Called these guys in to fix problems caused by another contractor. Considering the mess they had to fix it was an outstanding job at a good price.
31 Valley Park DrDecatur, AL 35601
From Business: Allied Foundation & Crawlspace Solutions, in Decatur, AL, is the area's leading foundation repair specialist serving Athens, Cullman, Birmingham, Huntsville and s…
Took the money and never did any work!!!!!!!! I would not waste my time and money with this company.
How do I begin to tell you what a FABULOUS job the crew did at my house. I first want to speak of the Owner: Allen Roeber and the Employees on the crew. Allen was a super nice guy, he was friendly, knowledgeable and understood exactly what I wanted done. He gave a very fair estimate and based on the estimate and my vibe from him, I chose Best Stamped Concrete. Professionalism to me is super important. Allen actually was able to come out and quote my job sooner than anticipated and I really appreciated him coming sooner. The job was able to start a few days sooner because he had a schedule change from a very large job and could fit me in sooner. BIG PLUS for me I was thrilled. The crew started on Monday morning. They were PROMPT and they were so very nice. I will call them all GENTLEMEN not workers, because they were ALL respectful, kind, nice and very concerned with making me happy and doing a good job. I have been in customer service my entire working life and I must say the crew was customer service 100%. They were kind and answered my questions without hesitation. They didn't mind me watching and learning what they were doing. They were so very careful on my property making sure everything was done without any damage. They ALL showed great pride in their work. I noticed how very well they all got along and their work flowed like a well oiled machine. Day One: Three man crew arrived. They removed the old concrete which was to me a hard job, but they did it with care and ease. They framed up the area where the concrete pour would go. They ran laser level on the project to be sure the concrete would drain to the proper places. Day Two: Seven man crew arrived today. They arrived promptly, dumped gravel into the areas to be built up, placed the rebar all across the areas and began the concrete pour. They worked very efficiently with their 7 man team on pour day. They held up a plastic sheet each time the motorized concrete bucket dumped the load and there were no splatters on anything. I was very impressed again with their care and efficiency. They worked on setting the concrete into place and at the end of Day Two it was more beautiful than I had imagined. I had a gorgeous patio that flawlessly transitioned into the driveway right up to the carport. The job was more beautiful than I had imagined. Day Three: Two men returned to complete the job. They cut the control joints into the concrete in a nice even pattern which will allow for any future inevitable cracks to be guided into the correct places. They cleaned up 100% of everything from my yard. They cleaned off the concrete dust from where they had cut the control joints. They pressure washed the existing section of driveway where their machinery had tracked dirt and debris. When they left there was no evidence they had been at my home except for the following: 1. A Beautiful, extraordinary patio and driveway 2. A lasting impression of the gentlemen who worked on my project. 3. My desire to tell my friends that I highly recommend Best Stamped Concrete I realize that they poured plain concrete at my house; but I can imagine how gorgeous and well done their work would have been if I had the high quality stained, stamped concrete. If a company takes pride in the small things they do that means they do even better on their greater projects. MEN JOB WELL DONE!!!!! I AM GRATEFUL- HAPPY-THRILLED!! The job is more beautiful than we ever imagined!!!! My husband and family are just blown away!!!!!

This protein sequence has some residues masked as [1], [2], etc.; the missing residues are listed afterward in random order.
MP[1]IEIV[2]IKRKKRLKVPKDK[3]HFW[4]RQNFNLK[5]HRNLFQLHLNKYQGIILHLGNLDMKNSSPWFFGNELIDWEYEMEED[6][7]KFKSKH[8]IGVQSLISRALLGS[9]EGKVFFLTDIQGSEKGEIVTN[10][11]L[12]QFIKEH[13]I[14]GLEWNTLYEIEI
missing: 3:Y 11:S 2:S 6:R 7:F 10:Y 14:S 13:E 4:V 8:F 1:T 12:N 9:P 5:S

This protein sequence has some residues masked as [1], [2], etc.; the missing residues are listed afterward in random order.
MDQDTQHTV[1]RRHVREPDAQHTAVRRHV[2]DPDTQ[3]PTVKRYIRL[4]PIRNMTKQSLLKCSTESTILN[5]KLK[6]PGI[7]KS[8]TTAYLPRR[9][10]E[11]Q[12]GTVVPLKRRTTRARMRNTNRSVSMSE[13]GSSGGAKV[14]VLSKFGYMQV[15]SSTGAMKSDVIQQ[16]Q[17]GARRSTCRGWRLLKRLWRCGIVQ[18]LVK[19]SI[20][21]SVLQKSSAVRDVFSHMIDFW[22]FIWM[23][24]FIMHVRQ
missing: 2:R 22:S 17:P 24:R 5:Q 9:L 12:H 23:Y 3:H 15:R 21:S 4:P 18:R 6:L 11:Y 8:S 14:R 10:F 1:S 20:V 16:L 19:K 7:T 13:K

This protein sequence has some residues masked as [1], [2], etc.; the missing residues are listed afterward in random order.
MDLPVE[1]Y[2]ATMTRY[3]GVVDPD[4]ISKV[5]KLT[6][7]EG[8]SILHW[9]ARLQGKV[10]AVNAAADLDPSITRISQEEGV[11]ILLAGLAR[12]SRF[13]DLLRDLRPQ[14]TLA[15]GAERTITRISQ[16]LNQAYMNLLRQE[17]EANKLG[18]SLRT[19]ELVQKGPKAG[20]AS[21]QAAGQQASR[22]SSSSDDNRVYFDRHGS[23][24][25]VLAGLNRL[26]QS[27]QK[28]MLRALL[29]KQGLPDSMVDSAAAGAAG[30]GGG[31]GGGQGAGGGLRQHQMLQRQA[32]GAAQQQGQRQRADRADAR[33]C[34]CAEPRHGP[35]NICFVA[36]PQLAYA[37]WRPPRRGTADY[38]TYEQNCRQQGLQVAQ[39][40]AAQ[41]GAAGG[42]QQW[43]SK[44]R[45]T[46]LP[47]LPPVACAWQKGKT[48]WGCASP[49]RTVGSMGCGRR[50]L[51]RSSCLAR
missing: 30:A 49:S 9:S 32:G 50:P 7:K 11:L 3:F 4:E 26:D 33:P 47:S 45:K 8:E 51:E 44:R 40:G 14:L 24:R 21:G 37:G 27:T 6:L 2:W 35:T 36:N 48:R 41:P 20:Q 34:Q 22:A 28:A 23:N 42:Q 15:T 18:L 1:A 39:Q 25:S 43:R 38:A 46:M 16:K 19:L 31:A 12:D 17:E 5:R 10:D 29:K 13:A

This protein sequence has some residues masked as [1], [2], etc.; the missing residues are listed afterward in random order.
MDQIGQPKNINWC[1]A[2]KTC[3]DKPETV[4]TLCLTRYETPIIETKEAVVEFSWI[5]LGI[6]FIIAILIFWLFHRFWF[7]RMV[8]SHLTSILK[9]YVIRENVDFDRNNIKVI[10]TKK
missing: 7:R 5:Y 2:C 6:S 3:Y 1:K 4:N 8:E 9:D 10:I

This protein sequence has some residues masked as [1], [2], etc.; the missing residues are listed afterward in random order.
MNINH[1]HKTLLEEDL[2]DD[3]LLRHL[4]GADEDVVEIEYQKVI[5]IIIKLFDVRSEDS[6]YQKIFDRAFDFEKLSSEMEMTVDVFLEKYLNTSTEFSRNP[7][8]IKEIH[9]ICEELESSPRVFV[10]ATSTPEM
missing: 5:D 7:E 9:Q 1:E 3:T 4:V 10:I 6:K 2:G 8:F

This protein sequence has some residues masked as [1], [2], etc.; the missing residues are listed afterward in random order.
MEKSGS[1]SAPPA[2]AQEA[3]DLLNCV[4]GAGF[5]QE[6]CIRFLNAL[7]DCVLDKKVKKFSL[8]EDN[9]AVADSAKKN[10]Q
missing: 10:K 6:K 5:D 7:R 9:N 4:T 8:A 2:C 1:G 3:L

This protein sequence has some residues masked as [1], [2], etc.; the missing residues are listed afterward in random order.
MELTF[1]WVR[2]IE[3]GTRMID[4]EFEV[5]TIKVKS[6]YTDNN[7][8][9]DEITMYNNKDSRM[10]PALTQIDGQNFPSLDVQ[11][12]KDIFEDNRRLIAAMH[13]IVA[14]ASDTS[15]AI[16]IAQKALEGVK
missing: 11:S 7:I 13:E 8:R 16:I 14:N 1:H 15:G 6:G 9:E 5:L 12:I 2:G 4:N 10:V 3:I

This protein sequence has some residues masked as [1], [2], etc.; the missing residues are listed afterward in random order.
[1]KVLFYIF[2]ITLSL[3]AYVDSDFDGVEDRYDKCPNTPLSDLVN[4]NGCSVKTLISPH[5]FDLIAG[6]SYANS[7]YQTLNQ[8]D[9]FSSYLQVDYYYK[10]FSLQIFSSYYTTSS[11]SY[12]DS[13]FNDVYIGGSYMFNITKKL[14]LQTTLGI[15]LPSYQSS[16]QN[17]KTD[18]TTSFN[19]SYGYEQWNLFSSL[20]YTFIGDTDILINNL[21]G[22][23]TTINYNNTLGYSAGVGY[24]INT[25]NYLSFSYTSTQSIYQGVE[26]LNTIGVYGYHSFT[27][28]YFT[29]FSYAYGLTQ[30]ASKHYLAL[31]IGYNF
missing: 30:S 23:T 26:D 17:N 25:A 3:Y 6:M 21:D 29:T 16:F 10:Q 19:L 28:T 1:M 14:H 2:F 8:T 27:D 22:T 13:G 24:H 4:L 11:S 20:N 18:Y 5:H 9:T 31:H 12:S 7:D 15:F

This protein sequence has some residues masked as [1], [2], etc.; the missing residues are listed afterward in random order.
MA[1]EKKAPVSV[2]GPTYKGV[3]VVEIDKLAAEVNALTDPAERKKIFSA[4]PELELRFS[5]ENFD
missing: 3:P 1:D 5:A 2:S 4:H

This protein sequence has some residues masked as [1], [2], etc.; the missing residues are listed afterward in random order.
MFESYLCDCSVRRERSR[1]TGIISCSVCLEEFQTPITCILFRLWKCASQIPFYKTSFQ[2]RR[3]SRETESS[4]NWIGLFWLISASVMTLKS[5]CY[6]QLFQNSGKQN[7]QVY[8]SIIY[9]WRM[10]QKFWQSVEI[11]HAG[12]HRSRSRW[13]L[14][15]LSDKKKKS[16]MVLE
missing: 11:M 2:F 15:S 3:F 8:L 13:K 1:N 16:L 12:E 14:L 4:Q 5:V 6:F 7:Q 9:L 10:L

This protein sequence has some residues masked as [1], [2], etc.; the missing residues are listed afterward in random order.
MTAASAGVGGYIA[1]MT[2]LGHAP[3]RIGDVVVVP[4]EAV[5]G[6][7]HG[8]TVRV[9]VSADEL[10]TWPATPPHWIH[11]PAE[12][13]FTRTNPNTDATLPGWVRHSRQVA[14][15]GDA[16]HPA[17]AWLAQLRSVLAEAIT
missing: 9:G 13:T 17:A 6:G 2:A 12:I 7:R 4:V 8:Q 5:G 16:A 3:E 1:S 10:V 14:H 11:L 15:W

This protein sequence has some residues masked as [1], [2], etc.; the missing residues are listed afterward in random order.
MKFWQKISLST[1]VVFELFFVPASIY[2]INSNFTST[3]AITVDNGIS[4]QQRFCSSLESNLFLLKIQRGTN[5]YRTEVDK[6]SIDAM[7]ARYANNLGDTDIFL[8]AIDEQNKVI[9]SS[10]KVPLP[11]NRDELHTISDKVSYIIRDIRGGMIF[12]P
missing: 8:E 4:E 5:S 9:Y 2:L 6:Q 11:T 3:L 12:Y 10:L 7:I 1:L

PLEASE READ-IMPORTANT Lack of Customer Service ALERT!!We first contacted Best Stamped Concreted in December 2015..Alan responded immediately and came to our house the same day - within HOURS and gave an estimate and said when the weather breaks he would work on our front porch and covered patio. It is now 6 months later... and I have called and left messages 37 times...YES I COUNTED...I spoke with Alan on three of these 37 occasions at which on two of the calls he stated "I am embarrassed because we had a large job and got busy"....the third and most recent time 4 weeks ago..I called - HE CALLED me BACK in less than one minute stating that he would be by the next day to start the work!!! I've left messages 25-37 since that time to no avail...Have not heard anything back from Alan or Best Stamped Concrete. That is simply APPALLING and goes directly and VEHMENTLY against what basic customer decency or simply caring about customer service. RIDICULOUS!!!! ZERO STARS
This team was fast and experienced and very professional....these guys worked so well together and didn't even mind us sitting there almost all day watching them work! It was very well done and the pricing was competitive. Would definitely recommend them.
Don't do it. The concrete job was absolutely terrible. We paid for stamped, stained and sealed concrete, and what we got in the end was very disapointing. The concrete had set up by the time they finished stamping, resulting in a stamp depth that varied from one end of the patio to the other. In the end, it looked like just scratches in the surface, because the stamps wouldn't sink in. There was, however, a great number of boot prints and a huge gash where a 2x4 used in forming was laid across the lower surface and dragged off. The ownder kept promising to fix it, and simply stopped answering his phone and disapeared. They never sealed it, and never made good on their promise. In the end, we wound up spending another $3k to tile over the whole thing, doing the labor ourselves. What was originially estimated at $3k by J&M, cost us double that because of poor, poor, poor workmanship. We contacted the BBB and after several attempts trying to contact them, they notified us that J&M was unresponsive and apparently out of business. Absolutely the worst experience I've ever had with a local business!